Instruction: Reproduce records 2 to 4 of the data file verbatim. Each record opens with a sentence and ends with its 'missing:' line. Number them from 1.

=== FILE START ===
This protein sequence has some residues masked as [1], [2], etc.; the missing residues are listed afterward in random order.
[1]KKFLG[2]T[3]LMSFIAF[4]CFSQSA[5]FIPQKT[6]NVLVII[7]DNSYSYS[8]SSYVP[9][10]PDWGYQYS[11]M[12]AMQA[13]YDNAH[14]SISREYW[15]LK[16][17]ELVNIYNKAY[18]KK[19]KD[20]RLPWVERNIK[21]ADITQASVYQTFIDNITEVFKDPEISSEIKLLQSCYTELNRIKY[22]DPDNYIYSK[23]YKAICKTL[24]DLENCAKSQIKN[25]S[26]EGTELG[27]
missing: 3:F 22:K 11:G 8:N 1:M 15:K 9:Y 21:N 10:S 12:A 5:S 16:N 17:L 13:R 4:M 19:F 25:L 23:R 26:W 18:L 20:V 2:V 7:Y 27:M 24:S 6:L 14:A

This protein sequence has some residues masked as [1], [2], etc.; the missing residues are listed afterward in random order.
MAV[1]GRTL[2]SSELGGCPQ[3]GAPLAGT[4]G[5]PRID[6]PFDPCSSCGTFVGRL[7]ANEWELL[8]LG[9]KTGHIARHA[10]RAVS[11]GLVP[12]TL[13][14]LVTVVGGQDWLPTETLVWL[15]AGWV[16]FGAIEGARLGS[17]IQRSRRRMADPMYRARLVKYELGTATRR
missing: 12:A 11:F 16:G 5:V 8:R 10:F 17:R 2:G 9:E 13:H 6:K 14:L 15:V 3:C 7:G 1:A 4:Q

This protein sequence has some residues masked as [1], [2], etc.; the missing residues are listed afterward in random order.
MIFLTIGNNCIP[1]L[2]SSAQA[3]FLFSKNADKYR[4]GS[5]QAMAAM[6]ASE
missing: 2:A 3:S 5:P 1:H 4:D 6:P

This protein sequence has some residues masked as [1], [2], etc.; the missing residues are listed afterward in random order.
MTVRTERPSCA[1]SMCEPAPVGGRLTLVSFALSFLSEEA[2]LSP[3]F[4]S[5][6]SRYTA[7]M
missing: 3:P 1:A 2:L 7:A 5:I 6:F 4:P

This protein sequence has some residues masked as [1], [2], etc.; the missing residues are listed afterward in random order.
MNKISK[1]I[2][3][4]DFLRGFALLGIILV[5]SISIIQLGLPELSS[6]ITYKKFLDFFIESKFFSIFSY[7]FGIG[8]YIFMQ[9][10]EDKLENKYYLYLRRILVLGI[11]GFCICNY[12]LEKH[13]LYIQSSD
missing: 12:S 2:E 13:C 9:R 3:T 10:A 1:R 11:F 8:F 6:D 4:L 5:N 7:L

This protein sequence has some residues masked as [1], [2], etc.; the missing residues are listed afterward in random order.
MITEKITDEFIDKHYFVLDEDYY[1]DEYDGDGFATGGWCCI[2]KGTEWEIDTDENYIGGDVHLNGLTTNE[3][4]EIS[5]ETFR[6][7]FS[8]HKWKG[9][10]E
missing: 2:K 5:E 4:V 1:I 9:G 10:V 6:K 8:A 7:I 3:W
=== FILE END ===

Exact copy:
This protein sequence has some residues masked as [1], [2], etc.; the missing residues are listed afterward in random order.
MAV[1]GRTL[2]SSELGGCPQ[3]GAPLAGT[4]G[5]PRID[6]PFDPCSSCGTFVGRL[7]ANEWELL[8]LG[9]KTGHIARHA[10]RAVS[11]GLVP[12]TL[13][14]LVTVVGGQDWLPTETLVWL[15]AGWV[16]FGAIEGARLGS[17]IQRSRRRMADPMYRARLVKYELGTATRR
missing: 12:A 11:F 16:G 5:V 8:R 10:F 17:R 2:G 9:E 13:H 6:K 14:L 15:V 3:C 7:G 1:A 4:Q

This protein sequence has some residues masked as [1], [2], etc.; the missing residues are listed afterward in random order.
MIFLTIGNNCIP[1]L[2]SSAQA[3]FLFSKNADKYR[4]GS[5]QAMAAM[6]ASE
missing: 2:A 3:S 5:P 1:H 4:D 6:P

This protein sequence has some residues masked as [1], [2], etc.; the missing residues are listed afterward in random order.
MTVRTERPSCA[1]SMCEPAPVGGRLTLVSFALSFLSEEA[2]LSP[3]F[4]S[5][6]SRYTA[7]M
missing: 3:P 1:A 2:L 7:A 5:I 6:F 4:P